Great Substitutes for Grain-Based Tortillas and Taco Shells
There’s nothing like Taco Tuesday to help get the week started on a happy note. You can stuff tacos with your favorite protein-packed fillings, like chicken, beef or beans, and pile on the veggies, sauces, cheese, and other toppings to make each bite flavorful and satisfying.
Yet, “while whole grains do offer great health benefits associated with better gut health and longevity, we tend to eat a lot of wheat, when we’d be better off with more variety of those grains,” says Kelly Jones MS, RD, CSSD, LDN.
And eating foods in their whole forms more often is an excellent way to retain those nutrients and avoid any depletion or added ingredients during processing. If you’re looking to switch up your taco shells, it isn’t all that hard to swap in some better substitutes that can replace those soft wheat tortillas and add in fresh veggies, too.
Plus, if you’re gluten-free or on a low-carb diet, you’ll want to consider these options instead. Here are a few ways to still enjoy tacos without the grains.
Corn tortillas made with blue corn are a great way to switch up your “real” taco shells and swap in some corn instead.
“If you buy them in their most fresh form, they’re simply made with milled blue corn, water, lime juice and salt,” she says. If you can get your hands on the masa yourself, these aren’t that difficult to make, either. Plus, blue corn does have some good nutrition benefits. “Blue corn actually offers slightly more protein as well as more anti-inflammatory antioxidants, than traditional corn,” she says.
Lettuce is an easy alternative to traditional taco shells—you can even find it on several menus as a delicious, veggie-dense and low-carb option. “It’s important to choose the right lettuce that is sturdy enough to hold all of your desired taco fillings, though,” she says.
Bibb lettuce is an excellent pick as long as you choose leaves that are large enough to wrap around the fillings and won’t make a mess or crumble. “It’s also more green than a romaine, indicating slightly higher nutrient composition, including vitamin A,’ she says, which is great for your bone, skin, and eye health, as well as your immune system.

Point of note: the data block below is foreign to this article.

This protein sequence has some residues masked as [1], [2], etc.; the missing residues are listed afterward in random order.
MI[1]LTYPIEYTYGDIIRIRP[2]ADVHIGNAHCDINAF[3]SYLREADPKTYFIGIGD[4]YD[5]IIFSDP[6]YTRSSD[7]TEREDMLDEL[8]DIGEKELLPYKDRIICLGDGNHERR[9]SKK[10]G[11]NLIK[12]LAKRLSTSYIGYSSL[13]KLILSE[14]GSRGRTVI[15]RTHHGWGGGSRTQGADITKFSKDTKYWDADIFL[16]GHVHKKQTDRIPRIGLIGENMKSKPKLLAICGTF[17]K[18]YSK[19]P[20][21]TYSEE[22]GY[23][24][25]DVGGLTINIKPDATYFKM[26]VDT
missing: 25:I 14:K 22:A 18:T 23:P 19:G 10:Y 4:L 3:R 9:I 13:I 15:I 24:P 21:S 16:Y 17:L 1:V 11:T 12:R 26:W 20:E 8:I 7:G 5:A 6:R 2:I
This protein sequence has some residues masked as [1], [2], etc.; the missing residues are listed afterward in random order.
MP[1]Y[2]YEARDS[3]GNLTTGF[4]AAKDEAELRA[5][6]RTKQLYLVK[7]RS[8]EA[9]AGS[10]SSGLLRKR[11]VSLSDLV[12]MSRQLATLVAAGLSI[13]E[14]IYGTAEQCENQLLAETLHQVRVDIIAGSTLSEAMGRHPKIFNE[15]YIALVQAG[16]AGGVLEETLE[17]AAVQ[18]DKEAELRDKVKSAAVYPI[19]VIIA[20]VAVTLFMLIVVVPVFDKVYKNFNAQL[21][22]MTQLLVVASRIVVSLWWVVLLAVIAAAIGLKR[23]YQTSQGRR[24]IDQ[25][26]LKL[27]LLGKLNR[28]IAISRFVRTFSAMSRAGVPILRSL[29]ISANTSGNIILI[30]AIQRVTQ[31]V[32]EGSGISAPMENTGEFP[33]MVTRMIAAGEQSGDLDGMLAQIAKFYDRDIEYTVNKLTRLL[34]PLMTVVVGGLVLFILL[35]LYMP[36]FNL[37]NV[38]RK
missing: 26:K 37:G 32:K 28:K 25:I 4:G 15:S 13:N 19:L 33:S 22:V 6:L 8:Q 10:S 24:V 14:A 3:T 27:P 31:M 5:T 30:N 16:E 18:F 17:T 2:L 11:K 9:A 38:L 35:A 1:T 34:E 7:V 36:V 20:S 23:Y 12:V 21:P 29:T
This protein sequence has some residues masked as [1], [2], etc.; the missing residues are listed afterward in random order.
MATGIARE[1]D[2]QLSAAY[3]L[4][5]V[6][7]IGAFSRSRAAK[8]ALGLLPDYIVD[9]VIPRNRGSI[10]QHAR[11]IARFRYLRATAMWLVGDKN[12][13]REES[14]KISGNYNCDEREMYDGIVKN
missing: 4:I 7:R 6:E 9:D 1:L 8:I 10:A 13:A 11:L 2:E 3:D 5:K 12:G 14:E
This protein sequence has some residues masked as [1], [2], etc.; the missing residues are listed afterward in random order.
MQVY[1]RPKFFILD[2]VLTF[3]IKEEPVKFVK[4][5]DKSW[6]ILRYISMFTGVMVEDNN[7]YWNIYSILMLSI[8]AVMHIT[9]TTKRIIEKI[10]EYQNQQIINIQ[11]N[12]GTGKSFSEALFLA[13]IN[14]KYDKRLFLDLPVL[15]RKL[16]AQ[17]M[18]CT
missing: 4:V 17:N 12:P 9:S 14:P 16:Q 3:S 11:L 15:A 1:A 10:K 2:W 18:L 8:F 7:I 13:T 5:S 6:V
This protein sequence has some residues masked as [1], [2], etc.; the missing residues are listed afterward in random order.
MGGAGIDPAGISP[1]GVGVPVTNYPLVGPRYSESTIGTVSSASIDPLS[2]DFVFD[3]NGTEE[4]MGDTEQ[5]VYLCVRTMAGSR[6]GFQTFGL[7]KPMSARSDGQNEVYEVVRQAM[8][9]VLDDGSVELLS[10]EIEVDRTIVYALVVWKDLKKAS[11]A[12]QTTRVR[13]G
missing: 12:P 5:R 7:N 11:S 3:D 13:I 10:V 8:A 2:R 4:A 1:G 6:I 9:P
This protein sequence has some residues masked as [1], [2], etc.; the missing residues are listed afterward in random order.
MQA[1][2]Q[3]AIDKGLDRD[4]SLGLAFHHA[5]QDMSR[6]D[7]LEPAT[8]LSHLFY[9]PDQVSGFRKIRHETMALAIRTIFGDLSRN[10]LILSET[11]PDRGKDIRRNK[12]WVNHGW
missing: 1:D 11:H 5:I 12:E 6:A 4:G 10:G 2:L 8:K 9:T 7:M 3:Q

Brighten up your plate with purple tacos. “Purple cabbage leaves have rich fiber and prebiotics that help support the good bacteria in your digestive tract,” she says, so you’re benefiting your gut and immunity with each bite.
Just choose some of the leaves towards the middle of a head of cabbage. “They’ll be sturdy enough without being difficult to chew when raw,” she says. Chop the rest of the cabbage and roast with olive oil, salt and pepper as a side dish for later in the week.
“Several brands have come out with grain free tortillas for those who have celiac disease or autoimmune disorders—or just for people who want more variety in their food selection,” she says. Just check the ingredient lists before purchasing, as many gluten-free products are actually less nutritious than their gluten containing counterparts, she says.
A tip? The ones made with cassava flour and even cashew or almond flour are good bets to provide satisfying fiber and nutrition.
Bell Pepper Halves
Halved bell peppers are fun to fill with taco ingredients and can hold up much better than traditional taco shells. Plus, they add that pop of color to the dish. “Since they’re so sturdy, you can fill them to the brim, too. And because they’re rich in vitamin C, they can help increase absorption of iron to help when choosing a vegan option, such as lentils or beans for a filling,” she says.
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